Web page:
I vacillated during this trip between enjoying making my own agenda and following my own whims, and wishing I had someone to share the experience with.

Being childfree and unmarried is like that too. I love my independence—I’m an American, after all, and we’re obsessed with freedom and self-direction.

There are also moments when I feel adrift in space. With a really sweet oxygen tank and a viewscreen that delivers Netflix, for sure. But still, just me in my spacesuit, floating through the galaxy.

I wonder what it would take for me to feel truly connected to others. I have great friends and family members I’m close to. Mutual love. My friends and family live all over the world.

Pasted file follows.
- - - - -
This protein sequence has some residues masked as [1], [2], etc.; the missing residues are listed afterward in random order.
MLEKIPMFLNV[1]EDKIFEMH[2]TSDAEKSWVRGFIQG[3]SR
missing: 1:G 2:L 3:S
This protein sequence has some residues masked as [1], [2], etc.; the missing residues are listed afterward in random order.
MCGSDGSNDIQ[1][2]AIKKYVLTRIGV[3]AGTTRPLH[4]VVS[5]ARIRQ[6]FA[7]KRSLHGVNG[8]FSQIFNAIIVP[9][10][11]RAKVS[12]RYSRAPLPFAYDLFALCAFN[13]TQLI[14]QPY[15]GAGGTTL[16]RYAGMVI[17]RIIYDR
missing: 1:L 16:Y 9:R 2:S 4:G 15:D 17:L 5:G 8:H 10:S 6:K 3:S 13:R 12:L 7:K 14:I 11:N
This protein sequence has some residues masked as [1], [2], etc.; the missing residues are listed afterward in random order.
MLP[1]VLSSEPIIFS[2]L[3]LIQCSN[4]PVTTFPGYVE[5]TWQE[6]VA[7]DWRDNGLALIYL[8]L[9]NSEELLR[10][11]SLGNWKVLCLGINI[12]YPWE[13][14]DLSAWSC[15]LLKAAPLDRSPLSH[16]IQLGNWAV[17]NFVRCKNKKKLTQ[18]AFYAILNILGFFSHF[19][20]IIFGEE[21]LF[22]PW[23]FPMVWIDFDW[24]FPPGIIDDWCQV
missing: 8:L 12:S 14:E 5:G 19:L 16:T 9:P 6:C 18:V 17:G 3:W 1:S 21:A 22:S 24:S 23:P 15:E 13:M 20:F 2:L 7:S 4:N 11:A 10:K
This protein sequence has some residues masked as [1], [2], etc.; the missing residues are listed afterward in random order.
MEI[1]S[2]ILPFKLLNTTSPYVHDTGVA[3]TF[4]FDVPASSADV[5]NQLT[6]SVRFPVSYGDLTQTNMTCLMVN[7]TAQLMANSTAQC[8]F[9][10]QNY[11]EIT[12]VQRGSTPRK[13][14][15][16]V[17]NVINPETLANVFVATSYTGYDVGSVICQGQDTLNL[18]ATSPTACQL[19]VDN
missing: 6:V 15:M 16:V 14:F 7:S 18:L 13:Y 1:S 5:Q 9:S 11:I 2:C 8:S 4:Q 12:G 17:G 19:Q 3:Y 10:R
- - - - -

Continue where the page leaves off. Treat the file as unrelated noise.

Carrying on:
I guess I miss the partnership I’ve felt when I’ve lived with a boyfriend in the past. Or even a great roommate. The feeling when you hear them opening the door, and you’re delighted, instead of annoyed to have your privacy violated.

Introvert’s dilemma, perhaps?

Photo by me. See my other Toronto photos on Flickr.

Toronto, Part 1: Fredelle

Graffiti of the word "Toronto" in red with green borders.

Graffiti Alley introduces itself.

Toronto had been calling me my whole life.

Somewhat odd, maybe. Seems more like something people say about Hawaii or Tuscany than about a city in Ontario. But I’ve always thought of Toronto as a cosmopolitan place—a place full of brilliant, delightful people.

This is because of a large figure in my childhood: Fredelle. Fredelle was my mom’s best friend when I was a kid, and we’d go visit her in the small town in New Hampshire where she lived for part of the year. The rest of the time she lived in Toronto, a mythical Emerald City where I’d never been.